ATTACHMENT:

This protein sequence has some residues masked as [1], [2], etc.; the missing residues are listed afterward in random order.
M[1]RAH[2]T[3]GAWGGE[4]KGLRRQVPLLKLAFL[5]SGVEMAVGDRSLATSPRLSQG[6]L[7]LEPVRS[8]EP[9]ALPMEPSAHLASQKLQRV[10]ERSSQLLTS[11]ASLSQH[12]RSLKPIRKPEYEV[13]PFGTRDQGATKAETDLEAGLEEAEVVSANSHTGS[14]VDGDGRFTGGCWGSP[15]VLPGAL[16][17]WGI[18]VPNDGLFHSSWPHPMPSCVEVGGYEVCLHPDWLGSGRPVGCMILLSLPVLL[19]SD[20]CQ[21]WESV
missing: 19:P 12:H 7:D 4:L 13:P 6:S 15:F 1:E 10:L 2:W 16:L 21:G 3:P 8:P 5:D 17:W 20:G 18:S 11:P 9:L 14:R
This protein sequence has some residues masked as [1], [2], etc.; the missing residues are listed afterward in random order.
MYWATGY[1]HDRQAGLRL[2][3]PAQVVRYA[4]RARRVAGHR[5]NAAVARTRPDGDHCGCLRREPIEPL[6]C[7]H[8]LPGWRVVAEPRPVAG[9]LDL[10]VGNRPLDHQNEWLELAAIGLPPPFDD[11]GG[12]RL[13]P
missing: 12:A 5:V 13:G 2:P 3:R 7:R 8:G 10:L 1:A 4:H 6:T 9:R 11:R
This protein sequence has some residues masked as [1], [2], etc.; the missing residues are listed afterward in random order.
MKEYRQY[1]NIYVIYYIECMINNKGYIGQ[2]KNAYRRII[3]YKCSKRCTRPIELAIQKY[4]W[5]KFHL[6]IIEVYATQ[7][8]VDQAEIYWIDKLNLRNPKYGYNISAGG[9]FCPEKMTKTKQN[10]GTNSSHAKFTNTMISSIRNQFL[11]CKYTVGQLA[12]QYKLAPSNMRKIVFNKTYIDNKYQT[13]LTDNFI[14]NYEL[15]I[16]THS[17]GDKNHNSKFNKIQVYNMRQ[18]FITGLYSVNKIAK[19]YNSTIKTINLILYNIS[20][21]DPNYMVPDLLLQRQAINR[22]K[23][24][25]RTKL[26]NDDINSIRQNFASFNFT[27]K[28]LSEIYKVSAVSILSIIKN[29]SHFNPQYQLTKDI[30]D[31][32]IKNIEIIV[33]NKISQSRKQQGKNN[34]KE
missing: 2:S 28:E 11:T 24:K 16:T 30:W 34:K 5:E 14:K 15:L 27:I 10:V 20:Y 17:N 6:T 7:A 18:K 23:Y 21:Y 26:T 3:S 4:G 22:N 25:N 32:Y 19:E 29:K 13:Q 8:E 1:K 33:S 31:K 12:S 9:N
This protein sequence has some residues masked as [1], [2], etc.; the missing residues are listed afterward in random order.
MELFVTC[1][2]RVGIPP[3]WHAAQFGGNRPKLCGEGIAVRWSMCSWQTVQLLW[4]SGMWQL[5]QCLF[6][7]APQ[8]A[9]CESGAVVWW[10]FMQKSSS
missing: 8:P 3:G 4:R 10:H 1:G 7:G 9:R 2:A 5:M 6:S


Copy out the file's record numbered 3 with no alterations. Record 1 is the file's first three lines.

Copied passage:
This protein sequence has some residues masked as [1], [2], etc.; the missing residues are listed afterward in random order.
MKEYRQY[1]NIYVIYYIECMINNKGYIGQ[2]KNAYRRII[3]YKCSKRCTRPIELAIQKY[4]W[5]KFHL[6]IIEVYATQ[7][8]VDQAEIYWIDKLNLRNPKYGYNISAGG[9]FCPEKMTKTKQN[10]GTNSSHAKFTNTMISSIRNQFL[11]CKYTVGQLA[12]QYKLAPSNMRKIVFNKTYIDNKYQT[13]LTDNFI[14]NYEL[15]I[16]THS[17]GDKNHNSKFNKIQVYNMRQ[18]FITGLYSVNKIAK[19]YNSTIKTINLILYNIS[20][21]DPNYMVPDLLLQRQAINR[22]K[23][24][25]RTKL[26]NDDINSIRQNFASFNFT[27]K[28]LSEIYKVSAVSILSIIKN[29]SHFNPQYQLTKDI[30]D[31][32]IKNIEIIV[33]NKISQSRKQQGKNN[34]KE
missing: 2:S 28:E 11:T 24:K 16:T 30:W 34:K 5:E 14:K 15:L 27:I 10:V 20:Y 17:N 6:T 7:A 18:K 23:Y 21:Y 26:T 3:S 4:G 22:N 25:N 32:Y 19:E 29:K 13:Q 8:E 1:K 33:S 31:K 12:S 9:N